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Courtesy: Susan Chana Lask
Elena Zahkarova (right), holding her dog, Umka, with attorney Susan Chana Lask (left), is suing a pet store to recoup medical bills for the pooch.
TODAY contributor
updated 1/5/2012 11:08:59 AM ET 2012-01-05T16:08:59

When Elena Zakharova looks into the eyes of her puppy as it suffers from bad knees and achy hips, she does not see a defective product to be returned to the store for a refund.

The New York City resident believes Umka, her 1-year-old Brussels Griffon, is a living soul who feels pain and emotion. Now her attorney aims to prove it in court.

Zakharova has filed a civil suit in a New York court against the Upper East Side pet store that sold her a puppy who went on to develop numerous medical complications. The suit seeks to hold the store liable for the dog’s pain and suffering, as well as its medical bills, as if it were a person rather than an inanimate product.

Under New York law, pets are considered “property,’’ but the complaint is trying to change that definition. The ultimate goal is to help shut down the puppy mills, many of them based in the Midwest, that often mass-produce the animals sold in boutique pet stores like Raising Rover, where Umka was purchased.

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“Don't call them property anymore,’’ Zakharova’s attorney, Susan Chana Lask, told TODAY.com. “They're not inanimate objects. They’re not tables. They’re not chairs. You don’t just throw them out.’’

“Umka is a living soul with a heart,’’ the suit reads. “She feels love and pain.’’

The ownership of Raising Rover has changed since Zakharova purchased Umka.

“I know nothing about the sale [of Umka]. The prior owner has all the records. We are very careful about where we get our puppies,” Raising Rover owner Ben Logan told the New York Daily News, which first reported the story of Zakharova’s unusual complaint. Logan declined to provide any information about the prior owner.

Zakharova is seeking compensation for past and upcoming surgeries and other medical treatment involved with Umka, which totals at least $8,000. She also wants a full return of the dog’s sale price plus interest since the date of purchase in February of last year. If Zakharova is awarded the money, she will donate it to an animal charity or animal-rights program, Lask said.

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New York state currently has a “Puppy Lemon Law’’ that allows buyers to return a sick animal to a pet store within 14 days for a full refund. One objective of that law is to slow down puppy mills’ mass production of dogs that end up having heart conditions and other ailments. However, in a case like Umka’s, the medical issues did not become apparent for months after Zakharova purchased the dog. The suit claims Umka will never walk or run properly again after several surgeries.

“Umka suffers a disorder causing her pain, her legs hurt, she cries when she is in pain, she drags herself with her front paws, [and] she cannot run like other puppies,” the suit reads.

“The Puppy Lemon Law doesn't cut it,’’ Lask said.

If the definition of a pet is changed from that of property to an animate being with feelings, it could substantially change the amount of damages that could be awarded when an owner buys a defective dog born in a puppy mill, according to Lask. That could, in turn, have a chilling effect on pet stores buying animals from puppy mills out of fear of getting slammed with large payouts from lawsuits.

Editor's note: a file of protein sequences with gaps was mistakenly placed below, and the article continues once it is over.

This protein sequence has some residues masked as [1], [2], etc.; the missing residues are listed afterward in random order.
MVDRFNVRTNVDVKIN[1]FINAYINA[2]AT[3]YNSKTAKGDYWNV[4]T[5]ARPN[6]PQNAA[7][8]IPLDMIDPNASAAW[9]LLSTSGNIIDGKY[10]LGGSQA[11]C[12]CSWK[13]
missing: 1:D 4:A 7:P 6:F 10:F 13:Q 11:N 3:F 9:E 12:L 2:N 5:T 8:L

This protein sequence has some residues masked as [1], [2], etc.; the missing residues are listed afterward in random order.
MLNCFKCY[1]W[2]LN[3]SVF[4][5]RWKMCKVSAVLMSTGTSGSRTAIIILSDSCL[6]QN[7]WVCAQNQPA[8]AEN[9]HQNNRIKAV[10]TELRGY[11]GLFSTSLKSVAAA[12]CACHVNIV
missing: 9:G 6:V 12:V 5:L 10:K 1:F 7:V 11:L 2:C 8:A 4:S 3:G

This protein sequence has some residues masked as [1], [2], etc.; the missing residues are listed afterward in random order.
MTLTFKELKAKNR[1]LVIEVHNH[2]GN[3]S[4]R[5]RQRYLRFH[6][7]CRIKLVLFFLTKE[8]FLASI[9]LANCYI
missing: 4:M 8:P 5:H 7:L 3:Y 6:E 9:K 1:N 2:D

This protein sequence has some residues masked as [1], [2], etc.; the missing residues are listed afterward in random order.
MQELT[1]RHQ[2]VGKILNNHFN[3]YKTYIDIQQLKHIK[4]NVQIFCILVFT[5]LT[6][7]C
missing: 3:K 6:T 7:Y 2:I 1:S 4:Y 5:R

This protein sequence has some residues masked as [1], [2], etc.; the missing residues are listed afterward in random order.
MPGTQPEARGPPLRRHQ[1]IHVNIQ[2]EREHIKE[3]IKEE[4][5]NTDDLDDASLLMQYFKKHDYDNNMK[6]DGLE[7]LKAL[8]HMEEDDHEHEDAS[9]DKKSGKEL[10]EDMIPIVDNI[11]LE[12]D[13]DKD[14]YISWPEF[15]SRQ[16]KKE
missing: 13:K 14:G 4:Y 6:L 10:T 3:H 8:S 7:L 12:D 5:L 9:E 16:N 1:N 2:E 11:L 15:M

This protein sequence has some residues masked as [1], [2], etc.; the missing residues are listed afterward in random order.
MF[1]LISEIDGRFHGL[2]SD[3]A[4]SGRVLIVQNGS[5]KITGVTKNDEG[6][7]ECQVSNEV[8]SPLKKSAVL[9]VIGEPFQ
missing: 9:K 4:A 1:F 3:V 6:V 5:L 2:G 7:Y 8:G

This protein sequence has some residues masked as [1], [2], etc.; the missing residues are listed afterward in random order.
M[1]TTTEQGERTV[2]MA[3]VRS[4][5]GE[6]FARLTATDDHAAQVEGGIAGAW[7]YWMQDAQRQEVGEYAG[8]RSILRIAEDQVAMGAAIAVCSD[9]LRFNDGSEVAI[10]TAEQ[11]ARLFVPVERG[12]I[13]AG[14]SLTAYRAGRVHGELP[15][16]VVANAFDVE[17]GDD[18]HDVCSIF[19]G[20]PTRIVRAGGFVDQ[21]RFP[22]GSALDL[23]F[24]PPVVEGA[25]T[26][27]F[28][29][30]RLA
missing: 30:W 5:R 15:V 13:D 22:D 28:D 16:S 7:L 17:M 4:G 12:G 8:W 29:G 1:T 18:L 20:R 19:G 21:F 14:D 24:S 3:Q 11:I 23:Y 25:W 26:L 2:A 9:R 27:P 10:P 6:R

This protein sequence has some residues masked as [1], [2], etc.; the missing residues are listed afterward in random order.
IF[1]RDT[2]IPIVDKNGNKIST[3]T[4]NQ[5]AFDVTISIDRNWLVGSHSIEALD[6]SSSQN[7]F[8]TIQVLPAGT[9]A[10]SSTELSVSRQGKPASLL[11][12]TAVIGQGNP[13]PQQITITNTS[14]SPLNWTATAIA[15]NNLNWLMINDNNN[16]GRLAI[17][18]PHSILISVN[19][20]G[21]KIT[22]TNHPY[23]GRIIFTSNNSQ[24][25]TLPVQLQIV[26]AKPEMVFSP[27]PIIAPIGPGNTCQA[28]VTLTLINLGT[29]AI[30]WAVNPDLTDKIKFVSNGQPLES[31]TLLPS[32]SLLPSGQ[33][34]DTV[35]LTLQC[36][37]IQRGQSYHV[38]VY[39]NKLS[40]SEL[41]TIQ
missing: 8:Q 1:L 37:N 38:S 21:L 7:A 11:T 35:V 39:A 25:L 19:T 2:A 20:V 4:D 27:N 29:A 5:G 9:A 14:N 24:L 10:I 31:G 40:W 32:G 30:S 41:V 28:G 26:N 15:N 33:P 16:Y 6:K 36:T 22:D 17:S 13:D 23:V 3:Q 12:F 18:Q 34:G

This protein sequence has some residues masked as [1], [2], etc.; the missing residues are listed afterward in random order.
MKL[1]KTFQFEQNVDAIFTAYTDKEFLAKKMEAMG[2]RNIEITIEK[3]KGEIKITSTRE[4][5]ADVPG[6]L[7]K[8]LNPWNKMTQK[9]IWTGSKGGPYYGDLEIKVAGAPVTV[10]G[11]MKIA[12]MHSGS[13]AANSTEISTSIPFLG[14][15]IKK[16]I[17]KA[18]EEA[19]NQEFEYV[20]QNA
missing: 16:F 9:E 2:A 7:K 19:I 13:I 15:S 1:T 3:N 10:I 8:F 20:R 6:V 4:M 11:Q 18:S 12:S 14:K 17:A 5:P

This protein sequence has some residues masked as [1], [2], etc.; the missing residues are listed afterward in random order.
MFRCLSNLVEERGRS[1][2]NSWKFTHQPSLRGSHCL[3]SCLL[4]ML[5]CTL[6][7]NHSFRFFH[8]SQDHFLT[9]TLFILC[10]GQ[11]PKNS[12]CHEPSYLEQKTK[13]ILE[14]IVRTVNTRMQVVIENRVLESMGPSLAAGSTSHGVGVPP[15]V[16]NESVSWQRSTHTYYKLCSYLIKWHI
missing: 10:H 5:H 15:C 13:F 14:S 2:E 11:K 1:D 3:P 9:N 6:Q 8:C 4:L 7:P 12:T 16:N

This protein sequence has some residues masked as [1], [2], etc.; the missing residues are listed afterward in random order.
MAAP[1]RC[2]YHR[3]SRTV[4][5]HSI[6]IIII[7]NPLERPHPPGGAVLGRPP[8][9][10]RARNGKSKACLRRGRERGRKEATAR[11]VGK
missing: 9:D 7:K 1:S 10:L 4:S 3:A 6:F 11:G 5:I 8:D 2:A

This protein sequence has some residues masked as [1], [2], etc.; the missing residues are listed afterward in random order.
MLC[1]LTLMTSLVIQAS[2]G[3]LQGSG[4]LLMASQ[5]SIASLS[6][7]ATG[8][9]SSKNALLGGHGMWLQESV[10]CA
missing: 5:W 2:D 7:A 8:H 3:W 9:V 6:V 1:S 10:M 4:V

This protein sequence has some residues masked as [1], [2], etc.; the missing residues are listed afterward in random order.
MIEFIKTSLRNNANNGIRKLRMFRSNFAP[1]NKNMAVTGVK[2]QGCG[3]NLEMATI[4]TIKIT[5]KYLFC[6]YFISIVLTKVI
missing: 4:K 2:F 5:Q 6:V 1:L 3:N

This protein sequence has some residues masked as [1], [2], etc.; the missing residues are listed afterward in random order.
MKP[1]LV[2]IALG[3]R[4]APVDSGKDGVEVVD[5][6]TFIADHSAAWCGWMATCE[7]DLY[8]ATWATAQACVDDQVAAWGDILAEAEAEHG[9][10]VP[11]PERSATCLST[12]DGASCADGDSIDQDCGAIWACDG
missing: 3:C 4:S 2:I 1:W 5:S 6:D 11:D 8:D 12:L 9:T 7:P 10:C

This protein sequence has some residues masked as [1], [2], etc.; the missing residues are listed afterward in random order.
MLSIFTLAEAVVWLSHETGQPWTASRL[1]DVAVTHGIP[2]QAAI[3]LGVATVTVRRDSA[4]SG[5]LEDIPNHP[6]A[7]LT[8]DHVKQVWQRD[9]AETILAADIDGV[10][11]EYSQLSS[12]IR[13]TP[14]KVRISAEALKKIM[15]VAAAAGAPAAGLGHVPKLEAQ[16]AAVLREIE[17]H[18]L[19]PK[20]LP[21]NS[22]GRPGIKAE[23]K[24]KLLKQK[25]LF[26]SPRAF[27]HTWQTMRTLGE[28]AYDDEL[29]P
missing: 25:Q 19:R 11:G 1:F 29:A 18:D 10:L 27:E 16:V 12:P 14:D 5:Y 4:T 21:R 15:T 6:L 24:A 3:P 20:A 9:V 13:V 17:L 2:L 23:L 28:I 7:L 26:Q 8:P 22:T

“It’s going to put a number on my dog’s broken hips that you created because you’re negligent, you’re greedy, and you’re mass-producing these puppies,’’ Lask said. “Right now, even if you return it, they just kill it, which is so inhumane.’’

Lask is an animal lover who owns a Chihuahua named Lincoln who was found to have a hole in his skull months after her purchase. That discovery led her to investigate the practices of shady puppy mills. She has waited six years to bring a case of this nature, fielding calls from other pet owners in the past, but felt Zakharova is the perfect client to help correct a larger issue.

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“It’s much bigger than this case,’’ she said. “I am looking to shut down the puppy mill world.’’

The main issue will be proving to a judge that pets are living souls who experience feelings of pain and emotion.

“It’s a leap,’’ Lask said. “Human beings themselves have treated other humans as property in history before recognizing it was wrong. People will say this isn’t a human being, but they have a heart, so it’s not too much of a stretch to ask the courts to change the definition. Then we’ll see how quickly pet stores think twice before buying from puppy mills.

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“It’s already a felony to abuse an animal. If I kick my Chihuahua and beat it, I’m getting arrested, so that animal has rights. If they have criminal rights, why not put rights on a damaged leg or a heart condition? If we’re not equating [an animal] to a human being, and we’re not equating it to a table, there has to be something in the middle.’’

Whether the suit is successful or not, it brings to light the practices of puppy mills and their damaging effects on animals and their human owners, animal rights advocates say.

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“I don’t know where this case is going to go, but it’s good that it brings awareness that pets are not just a commodity and that we have to take this seriously,’’ said Sandra DeFeo, executive director of The Humane Society of New York. “We feel that animals are living, breathing beings, not a piece of furniture or inanimate object. People develop relationships and bonds with these animals, and you see how distraught they are when the animals pass away.’’

A 2011 investigation by The Humane Society of the United States revealed that Raising Rover, where Umka was purchased, was one of 11 upscale pet stores that purchased animals from Midwestern puppy mills with horrendous conditions.

© 2013 NBCNews.com  Reprints

Vote: Should dogs be viewed as ‘living souls’ or property?

Video: Laboratory pups get first taste of freedom in US

  1. Closed captioning of: Laboratory pups get first taste of freedom in US